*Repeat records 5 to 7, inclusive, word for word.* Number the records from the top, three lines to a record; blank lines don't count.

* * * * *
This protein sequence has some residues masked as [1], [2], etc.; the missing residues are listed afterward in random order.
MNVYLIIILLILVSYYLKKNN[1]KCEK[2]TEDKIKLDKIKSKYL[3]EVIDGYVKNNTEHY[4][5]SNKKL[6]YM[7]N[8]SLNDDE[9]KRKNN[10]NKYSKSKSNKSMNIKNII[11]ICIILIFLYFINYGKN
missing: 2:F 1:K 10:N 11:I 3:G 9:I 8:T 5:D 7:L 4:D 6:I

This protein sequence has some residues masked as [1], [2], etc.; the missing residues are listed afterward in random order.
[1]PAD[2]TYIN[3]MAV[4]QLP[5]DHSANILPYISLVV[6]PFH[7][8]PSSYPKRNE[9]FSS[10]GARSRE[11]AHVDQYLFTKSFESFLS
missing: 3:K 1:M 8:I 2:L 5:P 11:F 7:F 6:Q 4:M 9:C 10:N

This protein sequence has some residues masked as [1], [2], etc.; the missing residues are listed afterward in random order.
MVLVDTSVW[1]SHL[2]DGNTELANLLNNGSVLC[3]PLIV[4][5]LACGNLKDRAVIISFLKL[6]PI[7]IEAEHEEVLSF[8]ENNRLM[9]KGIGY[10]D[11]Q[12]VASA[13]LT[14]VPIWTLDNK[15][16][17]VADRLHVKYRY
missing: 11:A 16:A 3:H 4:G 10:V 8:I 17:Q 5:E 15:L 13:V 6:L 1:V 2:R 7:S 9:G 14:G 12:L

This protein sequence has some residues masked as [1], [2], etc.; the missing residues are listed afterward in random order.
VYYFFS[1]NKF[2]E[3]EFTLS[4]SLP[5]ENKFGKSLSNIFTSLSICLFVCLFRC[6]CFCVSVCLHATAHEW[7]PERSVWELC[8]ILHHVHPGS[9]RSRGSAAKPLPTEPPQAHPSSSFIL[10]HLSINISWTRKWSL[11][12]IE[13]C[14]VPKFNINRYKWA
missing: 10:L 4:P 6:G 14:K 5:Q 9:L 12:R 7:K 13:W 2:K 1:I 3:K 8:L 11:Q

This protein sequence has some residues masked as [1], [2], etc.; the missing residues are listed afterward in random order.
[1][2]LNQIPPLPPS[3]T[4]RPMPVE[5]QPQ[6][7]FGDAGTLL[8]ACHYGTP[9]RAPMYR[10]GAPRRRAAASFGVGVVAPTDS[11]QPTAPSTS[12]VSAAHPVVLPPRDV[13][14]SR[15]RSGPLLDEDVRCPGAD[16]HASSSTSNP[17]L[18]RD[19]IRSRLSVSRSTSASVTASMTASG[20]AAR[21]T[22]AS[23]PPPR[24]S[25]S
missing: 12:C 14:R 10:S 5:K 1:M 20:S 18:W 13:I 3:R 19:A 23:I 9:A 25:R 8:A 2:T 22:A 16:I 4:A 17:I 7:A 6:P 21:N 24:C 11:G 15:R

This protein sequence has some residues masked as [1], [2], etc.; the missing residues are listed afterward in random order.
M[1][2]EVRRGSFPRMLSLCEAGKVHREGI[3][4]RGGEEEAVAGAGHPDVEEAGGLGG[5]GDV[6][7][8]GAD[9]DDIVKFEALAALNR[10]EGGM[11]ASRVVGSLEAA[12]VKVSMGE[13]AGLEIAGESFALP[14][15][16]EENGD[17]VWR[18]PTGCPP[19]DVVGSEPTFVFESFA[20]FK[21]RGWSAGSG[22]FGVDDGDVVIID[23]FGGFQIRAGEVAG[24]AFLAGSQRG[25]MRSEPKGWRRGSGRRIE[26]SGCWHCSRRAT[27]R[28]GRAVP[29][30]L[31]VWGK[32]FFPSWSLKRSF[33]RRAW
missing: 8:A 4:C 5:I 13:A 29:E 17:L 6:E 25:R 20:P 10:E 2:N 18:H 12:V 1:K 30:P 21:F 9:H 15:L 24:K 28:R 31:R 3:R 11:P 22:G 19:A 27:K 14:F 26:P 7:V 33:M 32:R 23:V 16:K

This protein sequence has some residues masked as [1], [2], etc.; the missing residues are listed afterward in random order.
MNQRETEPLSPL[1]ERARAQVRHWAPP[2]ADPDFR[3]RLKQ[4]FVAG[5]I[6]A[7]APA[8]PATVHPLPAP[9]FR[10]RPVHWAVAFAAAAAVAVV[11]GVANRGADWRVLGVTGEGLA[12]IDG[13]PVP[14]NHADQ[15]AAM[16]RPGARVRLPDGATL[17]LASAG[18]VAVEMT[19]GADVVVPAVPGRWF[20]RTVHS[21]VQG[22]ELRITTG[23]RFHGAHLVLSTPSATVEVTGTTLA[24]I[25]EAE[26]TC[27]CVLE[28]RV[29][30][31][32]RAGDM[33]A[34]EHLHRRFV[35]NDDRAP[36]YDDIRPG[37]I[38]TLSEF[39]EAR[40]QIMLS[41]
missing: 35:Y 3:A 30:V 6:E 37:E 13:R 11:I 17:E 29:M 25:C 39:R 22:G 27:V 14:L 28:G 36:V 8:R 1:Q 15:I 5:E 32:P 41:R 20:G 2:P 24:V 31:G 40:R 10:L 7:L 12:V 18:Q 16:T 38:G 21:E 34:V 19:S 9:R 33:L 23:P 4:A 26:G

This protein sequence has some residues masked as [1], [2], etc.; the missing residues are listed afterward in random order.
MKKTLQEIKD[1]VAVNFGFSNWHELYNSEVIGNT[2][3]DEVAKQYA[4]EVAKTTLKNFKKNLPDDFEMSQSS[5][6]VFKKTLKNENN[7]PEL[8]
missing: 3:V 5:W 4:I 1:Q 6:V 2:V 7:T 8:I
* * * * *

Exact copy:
This protein sequence has some residues masked as [1], [2], etc.; the missing residues are listed afterward in random order.
[1][2]LNQIPPLPPS[3]T[4]RPMPVE[5]QPQ[6][7]FGDAGTLL[8]ACHYGTP[9]RAPMYR[10]GAPRRRAAASFGVGVVAPTDS[11]QPTAPSTS[12]VSAAHPVVLPPRDV[13][14]SR[15]RSGPLLDEDVRCPGAD[16]HASSSTSNP[17]L[18]RD[19]IRSRLSVSRSTSASVTASMTASG[20]AAR[21]T[22]AS[23]PPPR[24]S[25]S
missing: 12:C 14:R 10:S 5:K 1:M 20:S 18:W 13:I 3:R 19:A 23:I 9:A 25:R 8:A 2:T 22:A 16:I 4:A 17:I 7:A 6:P 21:N 24:C 11:G 15:R

This protein sequence has some residues masked as [1], [2], etc.; the missing residues are listed afterward in random order.
M[1][2]EVRRGSFPRMLSLCEAGKVHREGI[3][4]RGGEEEAVAGAGHPDVEEAGGLGG[5]GDV[6][7][8]GAD[9]DDIVKFEALAALNR[10]EGGM[11]ASRVVGSLEAA[12]VKVSMGE[13]AGLEIAGESFALP[14][15][16]EENGD[17]VWR[18]PTGCPP[19]DVVGSEPTFVFESFA[20]FK[21]RGWSAGSG[22]FGVDDGDVVIID[23]FGGFQIRAGEVAG[24]AFLAGSQRG[25]MRSEPKGWRRGSGRRIE[26]SGCWHCSRRAT[27]R[28]GRAVP[29][30]L[31]VWGK[32]FFPSWSLKRSF[33]RRAW
missing: 8:A 4:C 5:I 13:A 29:E 17:L 6:E 25:R 20:P 10:E 2:N 18:H 12:V 1:K 30:P 21:F 9:H 15:L 24:K 28:R 31:R 3:R 11:P 22:G 19:A 27:K 14:F 26:P 7:V 33:M 32:R 23:V 16:K

This protein sequence has some residues masked as [1], [2], etc.; the missing residues are listed afterward in random order.
MNQRETEPLSPL[1]ERARAQVRHWAPP[2]ADPDFR[3]RLKQ[4]FVAG[5]I[6]A[7]APA[8]PATVHPLPAP[9]FR[10]RPVHWAVAFAAAAAVAVV[11]GVANRGADWRVLGVTGEGLA[12]IDG[13]PVP[14]NHADQ[15]AAM[16]RPGARVRLPDGATL[17]LASAG[18]VAVEMT[19]GADVVVPAVPGRWF[20]RTVHS[21]VQG[22]ELRITTG[23]RFHGAHLVLSTPSATVEVTGTTLA[24]I[25]EAE[26]TC[27]CVLE[28]RV[29][30][31][32]RAGDM[33]A[34]EHLHRRFV[35]NDDRAP[36]YDDIRPG[37]I[38]TLSEF[39]EAR[40]QIMLS[41]
missing: 35:Y 3:A 30:V 6:E 37:E 13:R 11:I 17:E 29:M 25:C 39:R 22:G 27:V 14:L 28:G 36:V 8:R 1:Q 15:I 5:E 32:P 41:R 20:G 2:P 24:V 31:G 40:R 10:L 7:L 12:V 18:Q 16:T 38:G 21:E 34:V 19:S 9:R 33:L 23:P 4:A 26:G